A quote from author Richard Rohr says: “To become more present, we must reach into a deep inner spaciousness.”
Because we are human, inevitably we are inclined to “judge” others through the filter of our own personality, which sometimes leads to misunderstandings.
Our values, attitudes, beliefs and faith tend to be affected by our parentage, family, society, education and much more.
One way to expand our inner spaciousness is to explore these influences, especially those which are so much a part of us that we are not even conscious of them.
We are born, grow and are shaped and imprinted. Some of the imprints were unspoken and these are particularly powerful. Unless we go looking we remain unaware of them, but they’re there all the same!
In early childhood as we take in air to breathe, without thinking about it, we absorb attitudes and values, healthy or not so healthy. We decide early whether life is good and exciting, to be explored, or if the world is bad and dangerous, to be feared.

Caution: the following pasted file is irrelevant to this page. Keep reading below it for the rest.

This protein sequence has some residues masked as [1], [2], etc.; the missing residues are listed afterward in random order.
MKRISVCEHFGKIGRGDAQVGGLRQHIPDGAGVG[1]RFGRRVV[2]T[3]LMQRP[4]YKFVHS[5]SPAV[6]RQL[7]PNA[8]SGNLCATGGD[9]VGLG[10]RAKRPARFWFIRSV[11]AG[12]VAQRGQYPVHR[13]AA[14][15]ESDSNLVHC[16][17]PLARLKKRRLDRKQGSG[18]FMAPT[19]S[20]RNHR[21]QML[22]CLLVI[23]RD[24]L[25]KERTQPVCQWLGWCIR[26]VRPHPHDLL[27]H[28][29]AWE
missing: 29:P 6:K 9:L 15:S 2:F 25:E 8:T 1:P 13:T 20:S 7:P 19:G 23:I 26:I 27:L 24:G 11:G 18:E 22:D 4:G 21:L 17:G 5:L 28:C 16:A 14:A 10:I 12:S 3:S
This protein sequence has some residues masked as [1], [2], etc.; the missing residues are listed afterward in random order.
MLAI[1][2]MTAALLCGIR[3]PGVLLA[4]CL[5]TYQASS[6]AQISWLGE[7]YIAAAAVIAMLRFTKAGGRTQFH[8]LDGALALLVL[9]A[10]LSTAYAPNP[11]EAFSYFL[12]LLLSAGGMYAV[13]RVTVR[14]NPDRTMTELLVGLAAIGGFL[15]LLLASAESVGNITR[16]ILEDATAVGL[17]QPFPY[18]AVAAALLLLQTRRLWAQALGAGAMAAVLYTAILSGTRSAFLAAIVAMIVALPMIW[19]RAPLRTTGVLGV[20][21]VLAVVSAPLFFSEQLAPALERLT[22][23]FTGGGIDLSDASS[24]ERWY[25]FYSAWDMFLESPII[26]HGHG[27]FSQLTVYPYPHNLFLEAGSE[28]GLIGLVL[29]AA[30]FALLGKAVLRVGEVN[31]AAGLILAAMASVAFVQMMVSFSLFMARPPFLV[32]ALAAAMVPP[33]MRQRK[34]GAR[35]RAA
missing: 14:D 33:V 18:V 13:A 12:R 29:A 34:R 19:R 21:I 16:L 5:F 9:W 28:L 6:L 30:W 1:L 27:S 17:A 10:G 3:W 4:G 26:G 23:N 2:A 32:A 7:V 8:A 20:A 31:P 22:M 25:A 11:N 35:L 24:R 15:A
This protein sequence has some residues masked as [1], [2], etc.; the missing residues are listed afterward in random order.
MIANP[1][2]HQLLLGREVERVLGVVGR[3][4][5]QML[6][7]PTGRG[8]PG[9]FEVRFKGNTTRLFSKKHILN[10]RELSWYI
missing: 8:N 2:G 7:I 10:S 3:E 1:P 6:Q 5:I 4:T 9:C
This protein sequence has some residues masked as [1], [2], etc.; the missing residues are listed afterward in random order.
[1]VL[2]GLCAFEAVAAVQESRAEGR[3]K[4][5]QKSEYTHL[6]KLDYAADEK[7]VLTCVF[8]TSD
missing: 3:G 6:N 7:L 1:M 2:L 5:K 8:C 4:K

We decide that, on the whole, people are kind and loving or not to be trusted, cruel.
Our spiritual beliefs begin to be shaped before we can even pronounce the word.
We are taken to a mosque, temple or church or none of these.
Pausing and taking time to wonder, “Why do I …?” can be helpful and freeing. As we gradually discover the origins of these influences and identify them, we can look at them and choose whether (though they may have been right in our past) they are still relevant for us today. We can then decide whether we want to retain them and, if we don’t, let them go.
To quote from Victor Frankl: “Between stimulus and response there is a space. In that space is our power to choose our response. In our response lies our growth and our freedom.”